We know for a fact that India, like Africa, has elephants. Each continent also has lions and monkeys that are distant relatives. However, it doesn’t appear that India ever had any hippos or rhinos (expect for a few remote area). So, how are archaeologists going to explain the thousands of rock carvings discovered on hillocks in the Konkan region of western Maharashtra that show images of hippos, rhinos and other never-seen-in-India creatures interacting with humans 12.000 years ago? There are thousands of large petroglyphs that appear to be the oldest ever found, yet were unknown to the people in the villages where they were discovered. Are there hippos still hiding there too?
The mysterious petroglyphs are located in the narrow Konkan Coast region of the far western state of Maharashtra, with the Arabian Sea (northern Indian Ocean) to the west and the Western Ghats mountain to the east. According to a report by the BBC, in that band are 52 villages near the coastal cities of Ratnagiri and Rajapur whose residents had no idea they were living on so many carvings. Just a very few were exposed and the locals considered them sacred. Those few glyphs provided the curiosity and incentive for archaeologists to look for more.
“We walked thousands of kilometres. People started sending photographs to us and we even enlisted schools in our efforts to find them. We made students ask their grandparents and other village elders if they knew about any other engravings. This provided us with a lot of valuable information.”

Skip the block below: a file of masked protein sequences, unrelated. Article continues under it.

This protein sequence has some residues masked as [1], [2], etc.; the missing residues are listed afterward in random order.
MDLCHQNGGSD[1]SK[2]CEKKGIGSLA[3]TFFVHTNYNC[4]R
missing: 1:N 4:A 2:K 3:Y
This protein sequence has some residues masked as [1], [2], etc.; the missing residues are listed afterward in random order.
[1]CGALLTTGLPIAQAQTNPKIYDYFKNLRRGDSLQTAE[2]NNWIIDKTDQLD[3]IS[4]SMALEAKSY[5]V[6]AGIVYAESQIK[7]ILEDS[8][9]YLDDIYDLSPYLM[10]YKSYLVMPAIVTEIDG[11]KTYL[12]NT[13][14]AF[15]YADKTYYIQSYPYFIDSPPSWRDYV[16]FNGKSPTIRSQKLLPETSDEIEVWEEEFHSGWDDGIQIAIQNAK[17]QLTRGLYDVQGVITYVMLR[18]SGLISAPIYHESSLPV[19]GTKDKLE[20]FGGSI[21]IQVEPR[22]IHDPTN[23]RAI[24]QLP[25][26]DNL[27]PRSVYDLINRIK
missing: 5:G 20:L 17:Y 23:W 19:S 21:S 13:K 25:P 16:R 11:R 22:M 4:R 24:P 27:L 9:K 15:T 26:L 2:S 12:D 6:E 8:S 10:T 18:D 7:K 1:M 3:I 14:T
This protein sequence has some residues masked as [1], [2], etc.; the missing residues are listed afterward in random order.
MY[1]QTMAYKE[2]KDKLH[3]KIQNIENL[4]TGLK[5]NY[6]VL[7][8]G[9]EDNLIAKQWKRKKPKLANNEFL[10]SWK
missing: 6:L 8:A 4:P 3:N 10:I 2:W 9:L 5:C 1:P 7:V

Sudhir Risbood and Manoj Marathe led a group of explorers through the area looking for more exposed or partially-exposed glyphs, along with indicators that there were some hidden under the soil. Aerial views seem to indicate that the carvings are smaller but more numerous and more densely packed that the Nazca lines of Peru. (Pictures and videos here and here.) However, it’s not the size that makes these petroglyps so exciting – it’s their age and the strange animals depicted in them, says Tejas Garge, director of the Maharashtra state archaeology department.
“Our first deduction from examining these petroglyphs is that they were created around 10,000 BC. “We have not found any pictures of farming activities. But the images depict hunted animals and there’s detailing of animal forms. So this man knew about animals and sea creatures. That indicates he was dependent on hunting for food. Most of the petroglyphs show familiar animals. There are images of sharks and whales as well as amphibians like turtles.”
And then there’s the hippos and rhinos. It’s possible that the animals lived there prior to 10,000 BCE, although no fossils have been found. It’s also possible that the people who carved the images came to the coast from Africa. Less likely but still a possibility is that they traveled between both continents.
While Garge is excited about determining the answer to their origin, the Indian government has other priorities. The state gave him 240 million rupees ($3.2m; £2.5m) to study 400 of the thousands of petroglyphs. They obviously don’t yet see the tourist potential of the rock carvings.
Did hippos once roam India? Were they sacred like cows or just tasty with curry, leading to their ultimate disappearance?